Special Considerations for Small Tanks

Among the more common problems associated with small tanks is a propensity toward temperature instability. With the same amount of heat, a small volume of water changes temperature faster than a larger volume. Thus, big tanks tend to heat up and cool down more slowly, maintaining a stable temperature as the room temperature changes. Similarly, a given fish will pollute a small-volume tank more quickly than a larger one. The fish excretes wastes proportional to the amount of food it consumes. The fish's waste, therefore, will be more diluted in a larger volume of water, and thus take more time to build up to harmful levels. Similarly, respired carbon dioxide has less impact on the pH of the tank when the water volume is greater.

The foregoing should immediately suggest the key to a successful small tank: test and tweak on a weekly basis (or more often if possible), and perform partial water changes religiously. Common sense should also prevail in the selection of inhabitants for small aquariums: they need to be small, as well. Keeping a grouper, for example, in a twenty-gallon tank guarantees problems when the grouper outgrows its surroundings. By the same token, keeping a dozen gobies in a tank better suited to a single specimen will lead to disaster.

With careful planning, conscientious maintenance, and common sense, you can create an interesting and beautiful aquarium even in a tiny tank. Consider the following important points as you develop your design:

• Locate small tanks in an area of the house where the temperature remains relatively constant.

• Provide enough light for photosynthetic invertebrates. Doing so poses fewer problems for a small tank because of the restricted surface area and depth. Compact fluorescent lighting has revolutionized small aquarium illumination.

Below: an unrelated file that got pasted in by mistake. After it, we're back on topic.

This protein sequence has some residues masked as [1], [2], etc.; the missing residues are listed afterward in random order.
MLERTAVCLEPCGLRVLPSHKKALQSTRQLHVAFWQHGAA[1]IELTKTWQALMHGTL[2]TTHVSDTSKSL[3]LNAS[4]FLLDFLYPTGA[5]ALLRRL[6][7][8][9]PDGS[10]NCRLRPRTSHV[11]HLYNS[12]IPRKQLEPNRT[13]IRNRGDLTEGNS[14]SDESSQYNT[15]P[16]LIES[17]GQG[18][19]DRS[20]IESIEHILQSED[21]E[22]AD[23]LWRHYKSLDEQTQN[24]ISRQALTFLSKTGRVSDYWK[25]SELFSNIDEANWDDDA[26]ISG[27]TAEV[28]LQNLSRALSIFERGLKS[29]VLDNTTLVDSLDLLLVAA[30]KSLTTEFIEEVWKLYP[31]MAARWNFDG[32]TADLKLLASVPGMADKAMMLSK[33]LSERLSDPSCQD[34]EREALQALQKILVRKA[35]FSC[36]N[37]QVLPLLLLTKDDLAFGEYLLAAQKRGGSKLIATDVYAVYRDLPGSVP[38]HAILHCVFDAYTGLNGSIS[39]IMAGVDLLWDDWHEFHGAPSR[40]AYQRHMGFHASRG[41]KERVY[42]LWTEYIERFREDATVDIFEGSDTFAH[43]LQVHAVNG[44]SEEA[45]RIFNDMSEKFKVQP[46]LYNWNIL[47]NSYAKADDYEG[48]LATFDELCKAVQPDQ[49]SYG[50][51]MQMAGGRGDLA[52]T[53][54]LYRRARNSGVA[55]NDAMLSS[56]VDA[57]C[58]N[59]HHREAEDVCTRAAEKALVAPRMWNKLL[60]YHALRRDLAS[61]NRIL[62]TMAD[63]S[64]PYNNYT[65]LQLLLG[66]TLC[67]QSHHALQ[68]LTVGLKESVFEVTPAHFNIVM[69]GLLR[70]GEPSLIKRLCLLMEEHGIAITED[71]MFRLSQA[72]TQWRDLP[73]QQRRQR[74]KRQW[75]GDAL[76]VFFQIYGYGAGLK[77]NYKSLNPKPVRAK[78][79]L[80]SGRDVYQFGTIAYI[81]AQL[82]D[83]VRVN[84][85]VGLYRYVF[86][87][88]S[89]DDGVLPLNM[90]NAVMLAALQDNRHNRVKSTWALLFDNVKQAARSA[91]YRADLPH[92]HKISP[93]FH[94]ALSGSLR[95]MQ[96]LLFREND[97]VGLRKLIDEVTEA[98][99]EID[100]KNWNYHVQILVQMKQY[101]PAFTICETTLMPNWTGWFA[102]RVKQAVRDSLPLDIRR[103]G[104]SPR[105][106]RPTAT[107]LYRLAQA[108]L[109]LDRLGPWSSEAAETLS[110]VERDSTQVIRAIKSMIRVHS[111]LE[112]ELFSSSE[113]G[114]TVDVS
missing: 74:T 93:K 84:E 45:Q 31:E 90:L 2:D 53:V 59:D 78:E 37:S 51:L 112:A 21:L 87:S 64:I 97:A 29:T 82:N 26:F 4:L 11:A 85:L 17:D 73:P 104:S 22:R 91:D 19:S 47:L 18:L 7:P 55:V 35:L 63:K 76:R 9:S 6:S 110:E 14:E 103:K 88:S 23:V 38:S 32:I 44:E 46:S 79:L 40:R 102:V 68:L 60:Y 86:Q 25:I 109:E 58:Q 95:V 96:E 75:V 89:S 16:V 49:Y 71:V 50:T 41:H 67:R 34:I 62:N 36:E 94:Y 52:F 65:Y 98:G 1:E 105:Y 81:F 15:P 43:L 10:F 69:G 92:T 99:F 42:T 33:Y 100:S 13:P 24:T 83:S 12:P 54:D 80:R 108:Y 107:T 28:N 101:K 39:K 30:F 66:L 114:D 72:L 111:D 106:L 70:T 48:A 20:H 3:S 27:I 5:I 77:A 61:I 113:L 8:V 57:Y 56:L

• Use a hang-on box filter with built-in skimmer for tanks in the ten- to twenty-gallon range. A sump or an external protein skimmer may not be practical for a small tank. For smaller systems, use the built-in filter that comes with the aquarium, and rely on water changes to take the place of skimming.

• Avoid adding large filter-feeding invertebrates. They can pose a great challenge in a small aquarium. It is difficult to supply enough food without overwhelming the system with pollutants.

• Keep the fish population to a minimum in a small tank. At most, a pair of three-inch fish could be safely kept in twenty gallons. One or two individuals of a tiny species, such as some gobies, might be OK even in a five-gallon system.

• Consider using only live rock and sand. Live rock and live sand play crucial roles in small tanks as in larger ones. A beautiful small tank can be created containing these materials alone.

For some highly desirable saltwater species, a small tank may be the best way to exhibit them. Animals that would quickly be lost in a large aquarium become the focus of a tiny one. Several of the model designs in this chapter exploit this principle.

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Aquarium and Fish Care Tactics

Aquarium and Fish Care Tactics

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